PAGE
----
Chicago Sun-Times Latest news from the Chicago Sun-Times Online en-us (Editor) Newspapers Chicago Sun-Times 84 34 30 Copyright 2014 <![CDATA[ Organize finances in the new year ]]>

Originally published: Jan. 6, 2002 I always want to start the New Year with my finances well organized. So I offer a look at my New Year’s “To-Do” list, with the hope that it may give you some useful ideas to get started on the right track. To-Do No. 1: Set up a file box to get last year’s financial information out of my desk drawers. Use a black marker to label it “2001--Tax records.” What’s in it? File folders filled with: * All of my paid bills, bound with huge rubber bands. * A printout copy of my checkbook … ]]> Fri, 03 May 2013 12:14:35 -0500 <![CDATA[ Lessons from meeting of investment committee ]]>

Originally published: Jan. 6, 2002 Sometimes it’s easier to read the rules for successful stock market investing than it is to put them into action. That lesson was forcefully driven home to me at an investment-committee meeting of a large Chicago institution with more than $1 billion in assets. The committee includes some of the city’s best-known investment managers and financiers. Here are three lessons that crystallized from this week’s meeting: Get ahead of the curve. Sometimes being far ahead seems risky to me, but they in their collective wisdom feel that being intelligently ahead of the pack actually diminishes … ]]> Fri, 03 May 2013 12:14:35 -0500 <![CDATA[ Convertibles provide way to minimize risk ]]>

Originally published: Jan. 6, 2002 Convertible bonds and convertible preferred stocks are among the least understood investment categories--and therein lies the extra potential for maximizing profit while minimizing downside risk. John Calamos, president of Chicago-based Calamos Asset Management, has made a career out of doing just that. And now his five-star-rated mutual funds are attracting attention as a place to hide from--yet participate in--these volatile markets. What are convertibles? In essence, convertible bonds are a debt obligation of a company. They pay regular interest, but offer the additional upside potential of equity, because at some point in the future these … ]]> Fri, 03 May 2013 12:14:35 -0500 <![CDATA[ As gifts this year, teach kids perspective, sharing ]]>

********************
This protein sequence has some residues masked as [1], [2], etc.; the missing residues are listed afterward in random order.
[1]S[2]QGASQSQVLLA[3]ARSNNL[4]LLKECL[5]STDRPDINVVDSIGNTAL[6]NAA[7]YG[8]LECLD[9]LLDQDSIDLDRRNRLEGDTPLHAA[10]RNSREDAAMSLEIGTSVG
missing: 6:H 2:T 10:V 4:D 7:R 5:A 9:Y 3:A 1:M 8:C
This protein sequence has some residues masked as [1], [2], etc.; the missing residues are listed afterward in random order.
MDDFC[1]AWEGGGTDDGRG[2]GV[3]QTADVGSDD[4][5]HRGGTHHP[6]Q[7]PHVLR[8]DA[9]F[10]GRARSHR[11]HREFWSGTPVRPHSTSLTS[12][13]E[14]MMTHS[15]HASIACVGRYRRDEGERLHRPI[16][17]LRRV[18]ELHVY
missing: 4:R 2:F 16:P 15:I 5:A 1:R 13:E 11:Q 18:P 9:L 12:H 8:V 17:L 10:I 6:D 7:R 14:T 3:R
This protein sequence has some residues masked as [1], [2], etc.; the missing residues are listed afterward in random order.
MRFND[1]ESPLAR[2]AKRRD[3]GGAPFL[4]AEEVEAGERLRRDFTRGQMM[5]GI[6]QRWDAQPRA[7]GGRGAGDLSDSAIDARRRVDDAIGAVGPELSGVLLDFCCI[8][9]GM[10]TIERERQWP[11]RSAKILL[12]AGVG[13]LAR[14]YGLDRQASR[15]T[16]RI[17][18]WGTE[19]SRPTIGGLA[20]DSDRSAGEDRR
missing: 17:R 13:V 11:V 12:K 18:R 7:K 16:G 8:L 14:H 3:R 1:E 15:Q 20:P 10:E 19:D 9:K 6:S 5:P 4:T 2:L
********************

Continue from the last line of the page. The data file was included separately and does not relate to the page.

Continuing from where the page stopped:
Originally published: Jan. 6, 2002 Every year at this time I like to write about spending money on holiday gifts that can grow in importance for your child, and teach some money lessons, as well. And I’m happy to pass along some investment ideas that can boost a college fund, as well as create an interest in investing. But this year there are some other lessons that are appropriate gifts for the holiday season. The first is the gift of perspective. This year even the youngest child can appreciate how much he or she has been given in the sense … ]]> Fri, 03 May 2013 12:14:35 -0500 <![CDATA[ Evaluate your losses for 2001 tax purposes ]]>

Originally published: Jan. 6, 2002 Let me be among the first to remind you that it’s time to tally up those losses in your investment portfolio and consider some strategies to make use of them for tax purposes. This is truly the silver lining in the ugly cloud of huge investor losses for 2001. But you have only 30 more trading days to take action, so now’s the time to start planning. These strategies apply only to investment losses, or gains, taken outside your tax-sheltered retirement accounts. Those IRA and 401(k) accounts get no tax benefit; ultimately all the withdrawals … ]]> Fri, 03 May 2013 12:14:35 -0500 <![CDATA[ Foundation accounts an option for giving ]]>

Originally published: Jan. 6, 2002 The holiday season brings out the spirit of giving, and--in spite of the recession--Americans are proving again that they are the most generous people in the world. But there’s a way to take that charitable spirit a step further to leverage your giving. Wealthy people create their own charitable foundations. And now, so can you. It’s easy--and free--if you take advantage of the donor-advised funds set up by many mutual fund companies. It all started with the Fidelity Charitable Gift Fund, which was created in 1992 to help individuals avoid the hassle and legal expense … ]]> Fri, 03 May 2013 12:14:35 -0500 <![CDATA[ Go online to asses portfolio diversification ]]>

Originally published: Jan. 6, 2002 The year just ending was filled with lessons for investors. And one of the most painful lessons was the importance of diversification. The first insight came early in the year, with investors suffering a hangover from the collapse of tech stocks. Many people who thought they were diversified by investing in several different growth funds learned that the funds had all purchased the same few technology companies. When the sector collapsed, so did their entire investment portfolio. The year ended with an even more painful lesson in the importance of diversification. The bankruptcy of Enron … ]]> Fri, 03 May 2013 12:14:35 -0500 <![CDATA[ Recession’s signs like a common cold’s ]]>